This week, Portugal turned out to be the destination, and while Hades' pick was anything but a 'midweek' bottle, it's one of the most interesting reds I've had the pleasure of following over the last few years. Getting to revisit Herdade do Mouchão, albeit from the armchair, was always going to be a treat.
Like most interesting wines and wineries, Mouchão is made up of a series of paradoxes that can make describing it quite difficult. It's incredibly traditional in many respects, but trailblazing in others. This Alentejo grandee has been owned by the same family since the mid-19th century, except for 1974-1986, when it was seized by the country's military dictatorship. Electricity was only introduced in the early 1990s and the winemaking is resolutely traditional, but in the vineyard the grapes are double-trellised – an intricate, modern technique more commonly seen in New Zealand than Portugal.
But the quality of their wine speaks for itself, and the various prevailing traditions, new initiatives and historical accidents that have informed it over the years all add up to something fascinating.
I had travelled some 250 miles with Portugal buyer Joanna Locke MW and a group from across the UK wine trade to get there, coming down from the Douro Valley. It was a trip that brought the differences between these two important regions into sharp focus – the Douro filled with vineyard after vineyard and the Alentejo a vast and much more diverse mix of plantings, including olives, lavender, cereal, fruit, eucalyptus and of course, the cork trees. Indeed, it was cork that inadvertently birthed this now-famous red: it was founded by the Reynolds family as a cork farm, not a wine estate.
The main grape in this wine is also an interesting one: alicante bouschet is a dark-fleshed French crossing of grenache with petit bouschet. It was Mouchão who brought the first cuttings into Portugal, and it is they who make probably the world's finest expression of it, accounting usually for around 80% of this eponymous estate blend.
Thanks to a generously loaned but ungenerously ill-fitting pair of shorts, I managed to get to know alicante bouschet in a way I hadn't expected to upon our arrival, when I was invited to foot-tread some of it; an experience I'd liken to wading through warm treacle (albeit with more stems and pips). The stains on my legs, which accompanied me back home, paid testament to the vigorous pigment of this variety.
Tannic and husky though it is, alicante bouschet can be capable of great finesse, but it needs three things to deliver it: good plantings, good winemaking and bottle age. Needless to say, Mouchão provide the first two of these things as standard and they advise the third.
It's a grape that owner Iain Reynolds-Richardson himself admitted to us 'has very few primary aromas; but with age it gets amazing tertiary aromas and flavours.' Their 1954, I'm told, is still fresh and youthful, and many of my fellow fans might accuse me of relative infanticide by drinking the 2010 now.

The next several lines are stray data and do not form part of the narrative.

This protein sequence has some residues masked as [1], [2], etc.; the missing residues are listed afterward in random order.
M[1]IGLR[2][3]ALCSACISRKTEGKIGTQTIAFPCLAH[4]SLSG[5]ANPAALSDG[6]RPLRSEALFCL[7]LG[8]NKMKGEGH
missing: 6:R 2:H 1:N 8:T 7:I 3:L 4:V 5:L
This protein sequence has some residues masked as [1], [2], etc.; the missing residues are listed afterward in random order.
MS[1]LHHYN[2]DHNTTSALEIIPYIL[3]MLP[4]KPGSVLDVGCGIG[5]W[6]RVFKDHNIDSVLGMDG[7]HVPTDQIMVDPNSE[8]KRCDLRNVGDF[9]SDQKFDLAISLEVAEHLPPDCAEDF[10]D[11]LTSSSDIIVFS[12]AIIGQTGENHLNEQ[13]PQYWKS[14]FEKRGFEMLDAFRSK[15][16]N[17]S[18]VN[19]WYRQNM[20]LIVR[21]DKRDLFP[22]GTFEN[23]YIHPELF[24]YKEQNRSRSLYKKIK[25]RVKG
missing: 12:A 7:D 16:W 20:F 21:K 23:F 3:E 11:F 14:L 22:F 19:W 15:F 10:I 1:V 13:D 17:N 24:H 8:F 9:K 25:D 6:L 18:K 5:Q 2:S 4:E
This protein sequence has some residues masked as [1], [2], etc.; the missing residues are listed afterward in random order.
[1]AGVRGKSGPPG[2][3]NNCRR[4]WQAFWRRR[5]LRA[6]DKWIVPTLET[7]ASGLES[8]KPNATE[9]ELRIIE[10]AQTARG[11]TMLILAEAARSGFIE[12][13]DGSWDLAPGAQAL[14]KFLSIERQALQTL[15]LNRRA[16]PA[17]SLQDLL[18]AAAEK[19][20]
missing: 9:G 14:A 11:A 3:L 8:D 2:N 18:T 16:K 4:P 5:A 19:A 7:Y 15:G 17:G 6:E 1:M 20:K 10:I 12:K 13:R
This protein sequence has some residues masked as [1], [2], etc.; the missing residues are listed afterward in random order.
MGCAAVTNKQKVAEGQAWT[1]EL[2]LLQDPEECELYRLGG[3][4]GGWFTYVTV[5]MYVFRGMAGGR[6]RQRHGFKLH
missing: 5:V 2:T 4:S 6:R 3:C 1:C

That said, I don't think I've met a vintage of this wine I haven't loved, and it always seems to have a captivating energy that can be discerned at all stages of its long life. Even when we tasted the still-fermenting new vintage from one of the estate's colossal wooden tonneaux, a chest-hair tightening experience and possibly the closest wine I've found to raw coffee, it still had an invigorating vibrancy about it that's as easy to spot after a few tastes as it is hard to put into words.
The first scent that came out of the glass when pouring the 2010 this week was eucalyptus, which struck me: this was a hot topic of conversation during our visit. A study had just been published concluding that eucalyptol released into the atmosphere by trees could bind to the surface of grapes, become extracted during fermentation and release the flavour into the wine. Many in the team were sceptical, but it was remarkable to sense it so vividly on first pour, and reminded me of all the eucalyptus trees I saw at the estate. Coffee, prunes and a distinctive earthy aroma followed, but the palate was a little locked and surly. The wine needed to wake up.
On day two, everything had changed. The eucalyptus was still there but playing a peripheral umpteenth fiddle on an extraordinary nose, full of blackcurrants, blackberries, tobacco, leather and cedar. The palate was still typically tannic and structured, but reverberating with dark, succulent fruit and a newfound freshness, overlaid with pepper, black olive and hints of chocolate and aniseed on the finish.
It showed great sophistication but there was also a rustic, grippy and protein-hungry air to it – in some ways not dissimilar to France's Madiran or Cahors, but still a unique, idiosyncratic thing that reminded me why I'd been so keen to grab a few bottles of Mouchão in the first place.
Why did Hades pick this, I wondered? I confess I had my suspicions. Inevitably, some are startled by our cat's demeanour and size (oh, and name), and I'd been guilty of using a painfully wine-geeky phrase to reassure people of his incredibly affectionate nature and temperament: like red wine grapes, this cat is dark on the outside, but on the inside he's light, lovely and yes, a bit squishy. Could putting his paw on a wine made from a so-called teinturier grape – one of the dozen or so varieties in the world that's dark on the inside as well as the outside – have been an attempt to reassert his Dark Lord street cred?
Either way, I'm glad he did. During an extraordinary time, when worries and worse are on everybody's minds, a good glass is something to be doubly welcomed. I still have a few bottles for Hades to parade in the future if desired, but for now I hope everyone reading this far is doing well. I'm off to fill a paddling pool with grapes and recreate the glory days…